Morehouse College now offers PrEP to its students, making the all-male Atlanta school likely one of the first Historically Black Colleges & Universities in the country to offer the preventative HIV medication.
The campus began offering PrEP through its student health center when fall semester classes started in August, according to the AJC.
“There is no magic barrier between our institution and the city, anything that impacts the general population of black males impacts the student population,” Sinead Younge, associate professor of psychology at Morehouse, told the AJC regarding the PrEP program. “Because we have this captive audience, we have a real opportunity to make sure they are as healthy as they can be, regardless of their STI or HIV status.”
The pill-a-day treatment can cost up to $1,500 per month, but Morehouse officials said they work with pharmaceutical company Gilead to ensure it comes at no cost for students.
“For those that have insurance (like our students), Gilead also has a copay assistance program that pays up to $7,200 each year for co-pay assistance, ensuring the medications are free,” Cynthia Trawick, administrative director for the Morehouse College Student Center, told Project Q Atlanta.
Trawick added that the school funds its PrEP program on its own, but that it received training from a fulltime PrEP health educator with Fulton County.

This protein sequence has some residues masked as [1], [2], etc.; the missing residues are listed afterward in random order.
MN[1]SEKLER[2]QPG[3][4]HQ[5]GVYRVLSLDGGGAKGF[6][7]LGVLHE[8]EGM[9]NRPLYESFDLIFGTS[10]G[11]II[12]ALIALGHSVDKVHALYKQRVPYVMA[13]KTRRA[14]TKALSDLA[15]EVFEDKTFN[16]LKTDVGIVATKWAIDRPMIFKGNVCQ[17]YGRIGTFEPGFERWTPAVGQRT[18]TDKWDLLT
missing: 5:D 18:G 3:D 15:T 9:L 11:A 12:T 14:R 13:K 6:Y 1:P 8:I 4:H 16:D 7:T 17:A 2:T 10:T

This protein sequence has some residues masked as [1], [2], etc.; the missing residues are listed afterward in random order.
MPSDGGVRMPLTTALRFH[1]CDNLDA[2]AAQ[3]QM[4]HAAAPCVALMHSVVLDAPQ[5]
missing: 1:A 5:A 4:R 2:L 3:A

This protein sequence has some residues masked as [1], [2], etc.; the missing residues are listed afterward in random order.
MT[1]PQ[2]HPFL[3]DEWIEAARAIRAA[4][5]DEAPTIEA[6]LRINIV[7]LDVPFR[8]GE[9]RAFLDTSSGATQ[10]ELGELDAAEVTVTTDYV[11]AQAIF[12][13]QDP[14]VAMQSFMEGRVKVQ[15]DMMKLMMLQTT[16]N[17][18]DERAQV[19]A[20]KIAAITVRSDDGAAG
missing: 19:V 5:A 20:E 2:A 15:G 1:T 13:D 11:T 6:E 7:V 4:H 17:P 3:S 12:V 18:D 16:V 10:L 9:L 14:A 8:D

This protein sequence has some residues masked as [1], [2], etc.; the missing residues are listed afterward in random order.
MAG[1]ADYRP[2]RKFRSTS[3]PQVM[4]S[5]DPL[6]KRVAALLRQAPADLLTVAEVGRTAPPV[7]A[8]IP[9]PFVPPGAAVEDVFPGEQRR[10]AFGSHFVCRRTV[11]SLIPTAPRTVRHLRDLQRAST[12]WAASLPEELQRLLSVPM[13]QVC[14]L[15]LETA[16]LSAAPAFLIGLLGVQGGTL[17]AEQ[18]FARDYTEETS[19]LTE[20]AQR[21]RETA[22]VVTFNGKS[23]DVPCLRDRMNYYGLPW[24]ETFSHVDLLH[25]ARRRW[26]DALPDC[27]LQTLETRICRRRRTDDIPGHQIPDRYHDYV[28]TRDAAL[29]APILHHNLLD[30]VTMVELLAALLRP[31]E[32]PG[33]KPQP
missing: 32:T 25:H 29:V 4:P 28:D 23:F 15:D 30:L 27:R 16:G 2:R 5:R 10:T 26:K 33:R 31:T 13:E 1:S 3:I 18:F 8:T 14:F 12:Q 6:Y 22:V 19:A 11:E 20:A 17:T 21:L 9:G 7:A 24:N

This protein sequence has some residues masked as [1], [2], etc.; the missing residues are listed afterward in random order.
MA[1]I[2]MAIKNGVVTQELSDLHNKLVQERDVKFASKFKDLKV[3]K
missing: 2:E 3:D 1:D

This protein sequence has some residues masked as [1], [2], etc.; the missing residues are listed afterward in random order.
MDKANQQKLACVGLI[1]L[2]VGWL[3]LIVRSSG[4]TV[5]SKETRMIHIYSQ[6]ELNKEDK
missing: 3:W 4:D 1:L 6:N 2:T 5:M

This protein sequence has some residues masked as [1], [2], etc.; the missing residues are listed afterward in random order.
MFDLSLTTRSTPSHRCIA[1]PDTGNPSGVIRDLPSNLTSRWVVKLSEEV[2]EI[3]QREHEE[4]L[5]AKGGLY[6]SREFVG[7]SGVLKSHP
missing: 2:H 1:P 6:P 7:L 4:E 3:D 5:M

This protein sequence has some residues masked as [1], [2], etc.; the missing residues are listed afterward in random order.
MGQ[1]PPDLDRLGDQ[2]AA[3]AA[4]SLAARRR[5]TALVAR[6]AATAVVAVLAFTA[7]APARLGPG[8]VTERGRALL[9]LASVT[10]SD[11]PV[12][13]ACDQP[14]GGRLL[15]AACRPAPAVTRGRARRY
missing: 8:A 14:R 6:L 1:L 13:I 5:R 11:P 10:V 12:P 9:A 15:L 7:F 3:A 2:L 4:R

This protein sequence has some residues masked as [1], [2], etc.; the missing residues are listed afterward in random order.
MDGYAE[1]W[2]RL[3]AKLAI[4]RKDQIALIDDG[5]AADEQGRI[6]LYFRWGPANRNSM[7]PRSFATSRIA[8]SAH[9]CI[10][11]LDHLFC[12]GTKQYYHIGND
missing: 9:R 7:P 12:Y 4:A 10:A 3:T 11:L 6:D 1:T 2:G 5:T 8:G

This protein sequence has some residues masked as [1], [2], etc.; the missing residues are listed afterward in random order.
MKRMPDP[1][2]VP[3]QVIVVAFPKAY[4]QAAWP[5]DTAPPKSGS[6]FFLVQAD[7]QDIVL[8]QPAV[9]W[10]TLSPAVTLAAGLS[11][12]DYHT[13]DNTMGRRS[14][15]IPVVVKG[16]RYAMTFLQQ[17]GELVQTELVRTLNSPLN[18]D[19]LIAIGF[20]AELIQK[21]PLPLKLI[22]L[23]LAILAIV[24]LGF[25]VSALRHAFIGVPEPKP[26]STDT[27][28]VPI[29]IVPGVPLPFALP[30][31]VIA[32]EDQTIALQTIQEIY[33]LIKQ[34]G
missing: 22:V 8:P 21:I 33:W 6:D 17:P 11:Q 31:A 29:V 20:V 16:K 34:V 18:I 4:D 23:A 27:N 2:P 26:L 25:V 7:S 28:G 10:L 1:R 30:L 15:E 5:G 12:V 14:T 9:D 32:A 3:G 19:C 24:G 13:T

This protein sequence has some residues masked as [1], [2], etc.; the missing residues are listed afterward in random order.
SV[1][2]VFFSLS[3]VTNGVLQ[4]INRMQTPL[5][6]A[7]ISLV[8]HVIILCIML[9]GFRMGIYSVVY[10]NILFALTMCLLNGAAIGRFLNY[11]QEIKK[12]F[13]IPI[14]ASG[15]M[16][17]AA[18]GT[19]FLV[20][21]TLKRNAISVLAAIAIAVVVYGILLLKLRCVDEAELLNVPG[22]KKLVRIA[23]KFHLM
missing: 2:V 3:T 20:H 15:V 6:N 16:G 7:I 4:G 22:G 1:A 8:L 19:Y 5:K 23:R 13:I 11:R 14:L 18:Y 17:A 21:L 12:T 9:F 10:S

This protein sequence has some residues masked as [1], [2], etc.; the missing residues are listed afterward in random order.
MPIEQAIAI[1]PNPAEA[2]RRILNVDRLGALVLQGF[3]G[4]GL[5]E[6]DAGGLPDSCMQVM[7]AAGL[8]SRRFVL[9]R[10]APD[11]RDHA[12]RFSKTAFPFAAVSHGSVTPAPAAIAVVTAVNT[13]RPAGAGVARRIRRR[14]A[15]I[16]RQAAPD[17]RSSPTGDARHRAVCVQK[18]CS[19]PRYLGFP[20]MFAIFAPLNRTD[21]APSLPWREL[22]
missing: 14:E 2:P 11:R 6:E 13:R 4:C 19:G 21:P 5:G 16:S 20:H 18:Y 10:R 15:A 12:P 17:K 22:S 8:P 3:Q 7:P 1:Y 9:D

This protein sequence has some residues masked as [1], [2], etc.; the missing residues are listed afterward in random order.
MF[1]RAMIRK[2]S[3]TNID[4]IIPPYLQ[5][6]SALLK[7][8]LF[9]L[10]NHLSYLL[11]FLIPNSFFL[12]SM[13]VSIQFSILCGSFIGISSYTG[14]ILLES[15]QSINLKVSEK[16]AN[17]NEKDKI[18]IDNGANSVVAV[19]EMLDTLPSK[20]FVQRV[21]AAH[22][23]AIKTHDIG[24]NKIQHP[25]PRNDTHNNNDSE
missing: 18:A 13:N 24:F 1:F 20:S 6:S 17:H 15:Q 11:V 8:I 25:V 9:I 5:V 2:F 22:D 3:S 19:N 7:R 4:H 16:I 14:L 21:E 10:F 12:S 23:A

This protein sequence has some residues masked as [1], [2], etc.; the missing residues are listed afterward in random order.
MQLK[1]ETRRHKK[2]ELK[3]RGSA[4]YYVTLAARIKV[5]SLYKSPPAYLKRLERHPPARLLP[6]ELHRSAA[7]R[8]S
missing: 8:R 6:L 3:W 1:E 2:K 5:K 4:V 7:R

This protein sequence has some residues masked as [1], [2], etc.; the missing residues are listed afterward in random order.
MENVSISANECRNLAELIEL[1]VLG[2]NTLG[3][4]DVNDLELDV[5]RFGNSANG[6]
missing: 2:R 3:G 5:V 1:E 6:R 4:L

The school also expanded HIV testing hours and said that students can now come into the health center anytime to get tested, according to the AJC.
Young people of color continue to be disproportionately affected by HIV. A CDC report released in September showed that African-Americans accounted for half of those age 13-29 who were diagnosed with HIV in the U.S. between 2008-2016. Hispanics accounted for a quarter of that group.
The same report said that gay and bisexual men under 30 make up nearly half of all new HIV diagnoses and that the number of gay and bi men in Georgia living with HIV jumped 70 percent between 2008-2015.
Metro Atlanta has the fourth-highest rate of new HIV infections in the U.S., according to the CDC.
The City of Atlanta held a first-ever briefing on HIV in August during which officials said the city is “under a crisis.” One of the problems the city vowed to address was its federally funded program to house people living with HIV.
Meanwhile, a coalition of Atlanta LGBTQ groups opened the SPOT, a free, LGBTQ-friendly HIV testing site that provides LGBTQ healthcare referrals and sexual health information. The SPOT is located at the Rush Center in Candler Park.